The girls leaned in over the edge. Then, the chain snapped and Irene fell down, down, down, down…
The moment the girls saw Irene disappear into the well, colour drained from their faces.
“She fell!” one of them said.
“It wasn’t our fault! She did it!”
“Let’s get out of here!”
By the time the school bell rang, all sat at their seats in class – all except Irene.
“Has anyone seen Solomon?” the teacher asked.
The girls looked at each other. Silently swearing to each other never to breathe a word about what just happened.
Irene woke up. Framed by treetops she saw the velvet blue sky studded with stars. Where am I?
She began to rub her wrist wondering why her wrist felt sore and felt something encircle her injured wrist. Then the memories rushed back. Immediately she jumped up examining her clothes for any other bugs. Seeing none, she sighed. Feeling something cool touch her chest she looked. It was the pendant her great-aunt had given her.
As she examined her surroundings, Irene saw a grove of moss-covered trees. Moss and lichen clung from the trees, like rags hanging from skeletons. She shuddered. What is this place? Seeing a pale blue moon appearing in the sky with a large ruby red star at its right and an emerald star at its left she knew she was not on Earth. Is this a dream?
“Nooo!” cried a voice of a child.
Irene started, wondered where the cry came from. Not far from where she stood, she saw two children standing with their backs against one of the gnarled trees, before them stood a huge figure clad in black armour.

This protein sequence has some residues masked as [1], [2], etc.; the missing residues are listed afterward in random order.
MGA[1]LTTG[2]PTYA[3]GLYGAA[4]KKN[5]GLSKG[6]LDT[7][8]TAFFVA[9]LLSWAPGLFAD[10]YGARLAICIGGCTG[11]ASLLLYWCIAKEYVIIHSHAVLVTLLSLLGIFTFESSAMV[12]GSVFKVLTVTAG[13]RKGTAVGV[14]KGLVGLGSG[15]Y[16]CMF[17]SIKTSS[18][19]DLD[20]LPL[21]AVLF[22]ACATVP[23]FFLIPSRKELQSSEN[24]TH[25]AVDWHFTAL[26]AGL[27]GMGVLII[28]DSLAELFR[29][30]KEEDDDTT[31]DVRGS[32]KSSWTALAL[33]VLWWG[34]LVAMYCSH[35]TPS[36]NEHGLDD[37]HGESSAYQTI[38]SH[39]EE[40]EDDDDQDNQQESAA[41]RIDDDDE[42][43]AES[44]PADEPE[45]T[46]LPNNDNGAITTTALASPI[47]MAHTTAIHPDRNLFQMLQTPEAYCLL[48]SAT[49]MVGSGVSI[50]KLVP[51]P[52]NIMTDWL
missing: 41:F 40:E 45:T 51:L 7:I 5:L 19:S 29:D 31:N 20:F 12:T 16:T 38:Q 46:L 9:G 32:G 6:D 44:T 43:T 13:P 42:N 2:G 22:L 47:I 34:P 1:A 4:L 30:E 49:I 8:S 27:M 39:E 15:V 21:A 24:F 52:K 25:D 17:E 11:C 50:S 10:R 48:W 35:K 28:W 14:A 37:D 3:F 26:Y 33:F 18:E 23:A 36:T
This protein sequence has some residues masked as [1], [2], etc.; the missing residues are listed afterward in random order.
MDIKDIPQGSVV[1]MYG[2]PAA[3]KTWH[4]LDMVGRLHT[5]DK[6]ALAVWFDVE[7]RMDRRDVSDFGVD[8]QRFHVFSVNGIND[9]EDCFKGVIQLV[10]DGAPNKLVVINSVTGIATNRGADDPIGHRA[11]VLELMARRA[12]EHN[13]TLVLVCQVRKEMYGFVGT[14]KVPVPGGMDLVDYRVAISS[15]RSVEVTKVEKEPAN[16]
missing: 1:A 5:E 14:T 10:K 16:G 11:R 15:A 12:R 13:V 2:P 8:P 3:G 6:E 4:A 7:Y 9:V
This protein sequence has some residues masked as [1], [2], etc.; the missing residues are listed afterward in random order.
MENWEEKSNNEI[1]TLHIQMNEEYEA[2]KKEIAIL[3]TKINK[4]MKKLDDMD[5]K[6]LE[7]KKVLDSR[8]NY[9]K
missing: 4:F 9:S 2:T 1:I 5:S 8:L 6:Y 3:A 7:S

One of children, a girl, cringed behind her brother. The boy picked up a rock and flung it at the man, only to his dismay did it land on the ground harmlessly.
“Go away!” screamed the girl, trying to be as courageous as her brother.
The figure speedily drew his sword and swung it at the helpless duo.
“Nooo!” Irene cried as she clutched the stone hanging from her neck. A sudden surge of strength and courage flowed through her body. The stone glowed brightly and let out a bright light as it transformed into a magnificent sword.
The black armour turned, the blood red eyes under his helmet grew as he saw a strange girl leaping from the trees and attacking him with the Sword of Light. Then, he saw a magnificent figure right beside her. He a high pitched screech came from within the helmet, setting the children’s teeth on edge.
In an arch of light, Irene swung. The helmet rolled, empty suit of armour collapsed with a loud clatter and crash.
Seeing the danger gone, Irene turned to the children. They stared back in awe at the scene. She looked at the sword. It glowed and quickly shrank into the stone it was with the chain still attached to it.